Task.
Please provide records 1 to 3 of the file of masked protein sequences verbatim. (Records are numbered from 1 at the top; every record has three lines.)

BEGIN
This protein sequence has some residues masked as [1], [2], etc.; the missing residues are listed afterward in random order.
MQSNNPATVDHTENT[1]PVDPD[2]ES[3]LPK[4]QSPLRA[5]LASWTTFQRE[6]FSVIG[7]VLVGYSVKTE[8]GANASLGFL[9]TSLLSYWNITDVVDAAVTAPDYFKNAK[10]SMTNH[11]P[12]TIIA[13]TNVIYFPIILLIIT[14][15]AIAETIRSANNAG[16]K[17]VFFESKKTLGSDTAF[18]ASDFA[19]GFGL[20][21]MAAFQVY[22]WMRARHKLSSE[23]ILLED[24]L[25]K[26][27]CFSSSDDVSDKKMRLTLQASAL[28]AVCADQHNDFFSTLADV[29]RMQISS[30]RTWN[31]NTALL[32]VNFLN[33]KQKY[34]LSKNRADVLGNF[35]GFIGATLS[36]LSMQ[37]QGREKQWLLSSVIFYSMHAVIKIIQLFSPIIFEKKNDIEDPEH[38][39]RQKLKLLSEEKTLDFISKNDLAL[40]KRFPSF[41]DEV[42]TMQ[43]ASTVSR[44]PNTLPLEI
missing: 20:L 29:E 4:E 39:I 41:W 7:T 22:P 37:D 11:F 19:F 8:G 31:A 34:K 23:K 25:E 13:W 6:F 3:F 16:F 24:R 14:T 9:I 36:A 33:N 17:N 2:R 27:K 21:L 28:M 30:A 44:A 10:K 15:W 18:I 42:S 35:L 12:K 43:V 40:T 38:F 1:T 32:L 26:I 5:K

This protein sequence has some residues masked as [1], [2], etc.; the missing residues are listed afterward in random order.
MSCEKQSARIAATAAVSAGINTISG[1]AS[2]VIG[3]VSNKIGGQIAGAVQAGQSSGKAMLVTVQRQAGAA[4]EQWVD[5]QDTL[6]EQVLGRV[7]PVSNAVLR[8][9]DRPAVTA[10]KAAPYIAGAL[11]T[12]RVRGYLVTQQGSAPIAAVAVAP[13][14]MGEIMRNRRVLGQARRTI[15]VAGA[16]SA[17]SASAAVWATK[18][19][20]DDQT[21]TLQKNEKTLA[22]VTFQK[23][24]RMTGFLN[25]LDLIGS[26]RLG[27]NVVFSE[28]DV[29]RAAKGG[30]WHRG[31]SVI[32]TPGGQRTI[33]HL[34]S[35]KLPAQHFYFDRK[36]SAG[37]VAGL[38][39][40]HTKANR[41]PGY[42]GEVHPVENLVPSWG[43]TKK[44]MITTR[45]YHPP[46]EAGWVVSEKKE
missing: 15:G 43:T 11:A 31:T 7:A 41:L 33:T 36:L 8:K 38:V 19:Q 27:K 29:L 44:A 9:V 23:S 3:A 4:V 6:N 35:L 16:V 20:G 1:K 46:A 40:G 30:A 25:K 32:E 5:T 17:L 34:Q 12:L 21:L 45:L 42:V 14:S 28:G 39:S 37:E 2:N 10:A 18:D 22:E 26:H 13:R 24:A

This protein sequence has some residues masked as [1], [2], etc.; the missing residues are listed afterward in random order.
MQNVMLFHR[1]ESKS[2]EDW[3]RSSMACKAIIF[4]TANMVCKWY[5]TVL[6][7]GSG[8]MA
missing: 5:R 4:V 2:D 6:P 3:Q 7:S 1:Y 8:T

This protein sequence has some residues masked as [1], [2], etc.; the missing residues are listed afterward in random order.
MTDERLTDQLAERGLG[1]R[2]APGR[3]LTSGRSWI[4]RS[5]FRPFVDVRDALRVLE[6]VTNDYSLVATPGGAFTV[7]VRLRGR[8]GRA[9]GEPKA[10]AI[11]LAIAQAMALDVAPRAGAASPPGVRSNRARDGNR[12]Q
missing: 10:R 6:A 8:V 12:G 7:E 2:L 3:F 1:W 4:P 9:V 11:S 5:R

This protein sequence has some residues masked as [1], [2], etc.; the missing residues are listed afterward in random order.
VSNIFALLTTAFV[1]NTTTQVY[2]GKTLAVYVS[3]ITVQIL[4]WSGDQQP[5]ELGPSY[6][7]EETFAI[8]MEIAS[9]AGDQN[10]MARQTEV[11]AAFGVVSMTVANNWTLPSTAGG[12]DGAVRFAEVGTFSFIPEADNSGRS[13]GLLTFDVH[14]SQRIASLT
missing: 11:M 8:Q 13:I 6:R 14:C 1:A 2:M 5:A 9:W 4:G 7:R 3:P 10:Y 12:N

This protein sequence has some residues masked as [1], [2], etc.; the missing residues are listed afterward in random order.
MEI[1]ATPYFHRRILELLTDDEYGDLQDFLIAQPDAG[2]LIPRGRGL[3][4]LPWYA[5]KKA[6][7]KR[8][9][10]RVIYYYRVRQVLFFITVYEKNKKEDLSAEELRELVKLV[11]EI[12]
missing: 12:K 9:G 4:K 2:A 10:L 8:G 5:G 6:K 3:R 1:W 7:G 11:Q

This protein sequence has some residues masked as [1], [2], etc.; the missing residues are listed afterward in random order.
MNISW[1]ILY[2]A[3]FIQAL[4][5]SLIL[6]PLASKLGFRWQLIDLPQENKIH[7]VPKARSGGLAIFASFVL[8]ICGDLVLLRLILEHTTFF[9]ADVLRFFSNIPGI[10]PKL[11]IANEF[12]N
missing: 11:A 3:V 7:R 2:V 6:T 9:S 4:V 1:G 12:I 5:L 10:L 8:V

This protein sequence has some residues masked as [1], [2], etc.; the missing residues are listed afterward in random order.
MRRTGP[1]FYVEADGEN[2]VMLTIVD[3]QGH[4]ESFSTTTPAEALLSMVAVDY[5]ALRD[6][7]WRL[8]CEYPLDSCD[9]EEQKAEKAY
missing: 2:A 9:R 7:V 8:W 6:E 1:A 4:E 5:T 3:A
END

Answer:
This protein sequence has some residues masked as [1], [2], etc.; the missing residues are listed afterward in random order.
MQSNNPATVDHTENT[1]PVDPD[2]ES[3]LPK[4]QSPLRA[5]LASWTTFQRE[6]FSVIG[7]VLVGYSVKTE[8]GANASLGFL[9]TSLLSYWNITDVVDAAVTAPDYFKNAK[10]SMTNH[11]P[12]TIIA[13]TNVIYFPIILLIIT[14][15]AIAETIRSANNAG[16]K[17]VFFESKKTLGSDTAF[18]ASDFA[19]GFGL[20][21]MAAFQVY[22]WMRARHKLSSE[23]ILLED[24]L[25]K[26][27]CFSSSDDVSDKKMRLTLQASAL[28]AVCADQHNDFFSTLADV[29]RMQISS[30]RTWN[31]NTALL[32]VNFLN[33]KQKY[34]LSKNRADVLGNF[35]GFIGATLS[36]LSMQ[37]QGREKQWLLSSVIFYSMHAVIKIIQLFSPIIFEKKNDIEDPEH[38][39]RQKLKLLSEEKTLDFISKNDLAL[40]KRFPSF[41]DEV[42]TMQ[43]ASTVSR[44]PNTLPLEI
missing: 20:L 29:E 4:E 39:I 41:W 7:T 22:P 37:D 11:F 19:F 8:G 31:A 34:K 23:K 25:E 13:W 6:F 3:F 16:F 24:R 14:T 9:I 36:A 33:N 17:N 2:R 27:K 21:L 28:M 30:A 44:A 10:K 15:W 18:I 42:S 35:L 12:K 43:V 40:T 38:F 1:T 32:L 26:I 5:K

This protein sequence has some residues masked as [1], [2], etc.; the missing residues are listed afterward in random order.
MSCEKQSARIAATAAVSAGINTISG[1]AS[2]VIG[3]VSNKIGGQIAGAVQAGQSSGKAMLVTVQRQAGAA[4]EQWVD[5]QDTL[6]EQVLGRV[7]PVSNAVLR[8][9]DRPAVTA[10]KAAPYIAGAL[11]T[12]RVRGYLVTQQGSAPIAAVAVAP[13][14]MGEIMRNRRVLGQARRTI[15]VAGA[16]SA[17]SASAAVWATK[18][19][20]DDQT[21]TLQKNEKTLA[22]VTFQK[23][24]RMTGFLN[25]LDLIGS[26]RLG[27]NVVFSE[28]DV[29]RAAKGG[30]WHRG[31]SVI[32]TPGGQRTI[33]HL[34]S[35]KLPAQHFYFDRK[36]SAG[37]VAGL[38][39][40]HTKANR[41]PGY[42]GEVHPVENLVPSWG[43]TKK[44]MITTR[45]YHPP[46]EAGWVVSEKKE
missing: 15:G 43:T 11:A 31:T 7:A 41:L 33:T 36:L 8:K 38:V 19:Q 27:K 29:L 44:A 9:V 23:S 3:A 4:V 6:N 35:L 16:V 20:G 1:K 46:A 40:G 30:A 25:K 32:E 5:T 17:L 34:Q 12:L 21:L 45:L 42:V 14:S 28:G 39:S 37:E 2:N 10:A 18:D 22:E 26:H 13:R 24:A

This protein sequence has some residues masked as [1], [2], etc.; the missing residues are listed afterward in random order.
MQNVMLFHR[1]ESKS[2]EDW[3]RSSMACKAIIF[4]TANMVCKWY[5]TVL[6][7]GSG[8]MA
missing: 5:R 4:V 2:D 6:P 3:Q 7:S 1:Y 8:T